4. Often during the debut of the disease, there is a headache, which is not stopped by standard medications from migraine.
  5. The patient will completely lose his appetite and begin to nausea. This will be due to the fact that the body will accumulate toxic products from the life of the virus. To remove the symptoms of intoxication usually helps a profuse drink.
  6. The patient can feel pain in the muscles and joints. It is very similar to the one that occurs with colds.
  7. Adult people can confuse the initial form of rubella with the flu, because there is a runny nose, coughing and choking in the throat. However, no drugs from ARI in this case do not help.
  8. It is not excluded the appearance of photophobia. A bright light can cause lacrimation and unpleasant sensations. The patient feels much worse if conjunctivitis develops in parallel. This usually occurs on the third day of the active phase of the disease. Since morning the person simply can not open eyes - eyelashes stick together from pus.

Methods for diagnosing rubella

In order to identify rubella in an adult, you can conduct serological diagnosis. The growth of titres of immunoglobulins M and G will be determined.

Separately, one can single out such a method as a general blood test. It will refer to nonspecific methods of diagnosis, however, allows you to see lymphocytosis during general leukopenia. The index of ESR will also be increased.

Additional diagnostic procedures are prescribed for suspected complications. If there is a possibility of pneumonia, then radiography is performed. If there are prerequisites for the development of any neurological disorders, one has to resort to the EEG of the brain. Often after rubella, otitis develops.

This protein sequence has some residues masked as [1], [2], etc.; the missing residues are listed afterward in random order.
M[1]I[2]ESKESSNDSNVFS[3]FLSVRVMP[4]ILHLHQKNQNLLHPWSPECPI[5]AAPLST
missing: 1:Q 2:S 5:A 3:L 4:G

Treatment of rubella in adults

To date, there are no specific methods for treating rubella, therefore, supportive therapy is prescribed, aimed at eliminating and alleviating the symptoms.

  • If the patient suffers from an increase in body temperature, then it is necessary to take antipyretics.
  • Be sure to drink abundantly and strictly adhere to bed rest. Go out on the street as rarely as possible. During the disease, the immunity of the adult will be lowered, and this increases the risks of additional infection.
  • If the patient has all the signs of photophobia, then it is necessary to darken the room specially to facilitate the patient's condition.
  • Sometimes a doctor can prescribe immunostimulating drugs.
  • In cases where there is itching, you can also use antihistamines and ointments based on glucocorticoids.

Secondary infection after rubella has been virtually eliminated. In severe cases, the patient may be hospitalized.

Prevention of rubella in adults

More often than not, those who contracted the rubella virus are simply isolated until they recover completely. The minimum duration of quarantine is 5 days. If in the house where the patient lives, there is a pregnant woman, then the term of isolation is recommended to extend to three weeks.

In order to prevent disease, it is recommended to ventilate the room and regularly hold a wet cleaning. It is advisable to avoid long trips and close contact with people for another three weeks from the time of recovery.